Studies have shown the cumulative impact of the COVID-19 pandemic in the educational setting. This impact includes learning loss but also how we interact with one another. In today's episode, Drs. Lisa Dieker and Rebecca Hines talk about post-pandemic learning concerns. Please tune in to hear some of their tips on increasing students' executive function skills and the importance of including more movement in the classroom.
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Welcome to Practical Access. I'm Lisa Dieker. AndRebecca Hines:
I'm Rebecca Hines. And today, Lisa, I'm asking you to tell us about your post pandemic concerns. In our profession. I think this is something that's on a lot of people's minds. And I know everybody's seeing a lot of research on different, you know, losses and learning loss over the pandemic. So we're asking an expert, you know, what's concerning you? And is there anything we canLisa Dieker:
I'm gonna actually turn it into my favorite thing. Because there are three things that I'm really right, honing in on with teachers to say, look, what we did during the pandemic. So everybody reflect for just a second. I know, we're trying not to go there for long. But when you sit in a zoom box, it doesn't matter how good of a teacher you are, you can only do so many breakouts, gonna love this, only the clarifier can call me over. So I've had 21 kids in my class, there's only seven kids that can talk to me. Because I want the kids to talk to each other. Then we have a kid who is the manager, police person who's kind of managing the group, make sure he's on task behavior. And then we have a third student who's either the predictor or the artists are a movement person.Rebecca Hines:
Okay, I love that. Now, I'm gonna I'm gonna push back a little bit. It's not even pushing back. Yeah, I'm gonna, I'm gonna suggest a layer. Yeah. And you can agree or disagree. So there is a lot of research on kids who are gifted, and some of our other high fliers that when they feel with when they are in a group that is is created in that way, they become resentful, or overlyLisa Dieker:
That's a scientific term. But somebody who's not as assertive now,Rebecca Hines:
then it feels like I'm not trying to make you do it my way. I am just stating my opinion so strongly, and somebody who doesn't, you know, push back then they feel like they've been steamrolled. So maybe, maybe it's that we just start to think about how do we create these heterogeneous groups and we don't We'll say, okay, the A group is this the B group is this what this? But it's like, you know, here's Monday, Wednesday, Friday groups, here's Tuesday, Thursday groups, you know, something like that. What do you think?Lisa Dieker:
Yeah, so I don't disagree at all. And I think just like, I think we need alternative teach in both directions and grouping. But what I'm talking about a little bit different is building this community. Because if in the model, I'm suggesting everybody's in a role they're gifted at, I gotcha. And so I'm not saying do all your academic tasks that way, but hold the group accountable forRebecca Hines:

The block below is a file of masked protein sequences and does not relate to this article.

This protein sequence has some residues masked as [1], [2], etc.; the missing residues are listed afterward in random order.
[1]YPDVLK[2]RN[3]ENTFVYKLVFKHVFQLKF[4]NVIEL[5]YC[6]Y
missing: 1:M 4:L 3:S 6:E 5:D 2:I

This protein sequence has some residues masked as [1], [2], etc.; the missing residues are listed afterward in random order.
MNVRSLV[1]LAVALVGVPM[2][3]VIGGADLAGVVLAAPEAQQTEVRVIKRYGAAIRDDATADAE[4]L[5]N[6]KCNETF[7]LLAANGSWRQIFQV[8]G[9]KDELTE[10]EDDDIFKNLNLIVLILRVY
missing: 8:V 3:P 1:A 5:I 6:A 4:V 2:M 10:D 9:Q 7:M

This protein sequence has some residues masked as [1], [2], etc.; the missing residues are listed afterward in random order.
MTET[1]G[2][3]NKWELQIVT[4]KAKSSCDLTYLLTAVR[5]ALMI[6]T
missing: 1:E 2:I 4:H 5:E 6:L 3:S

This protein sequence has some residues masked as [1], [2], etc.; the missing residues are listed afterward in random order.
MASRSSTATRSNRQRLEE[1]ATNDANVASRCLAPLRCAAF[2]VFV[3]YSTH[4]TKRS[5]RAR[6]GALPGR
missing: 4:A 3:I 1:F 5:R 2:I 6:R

I agree. I do. I do. I do think that we need to be aware of increasing student to student interaction, which is what you're saying. So your first tip is increase student to student interaction with a purpose,Lisa Dieker:
correct and lower your talk as a teacher. So your teachers have to talk student, a student. And then my final one is I just I just like, I want to scream when I say this one. But I've walked through multiple building after building after building. And we still have kids in their blue taped bubbles, and they're never moving. And so I look at it. And at the end of the day, all theseRebecca Hines:
I think that's those are all great tips. And I want to close my thoughts on this topic, my brother's an elementary Special Ed teacher. And, you know, we talk all the time about the fact that the younger kids who have come through without an opportunity to get some of those skills of following directions, and even understanding, like you said, the collaboration piece because theyLisa Dieker:
a parent of an only child. I know exactly what would happen.Rebecca Hines:
they didn't have anybody even practice that skill. They didn't have the practice of following the directions of somebody other than the parent. Yeah, you know, so they don't have some of the structural pieces. So I do think we have to focus on some some structures early on, and have a patience with kids because everybody came through something different during the pandemic,Lisa Dieker:
and I'm going to just end by teachers be nice to yourself, you're saints, and you really, really, really deserve your time, manicures, pedicures, walk the dog, go to the beach, whatever you need to do, because I do think that these things will help learners but only if you can take care of yourself. So we thank you for joining us. And if you have questions, please send us a tweet app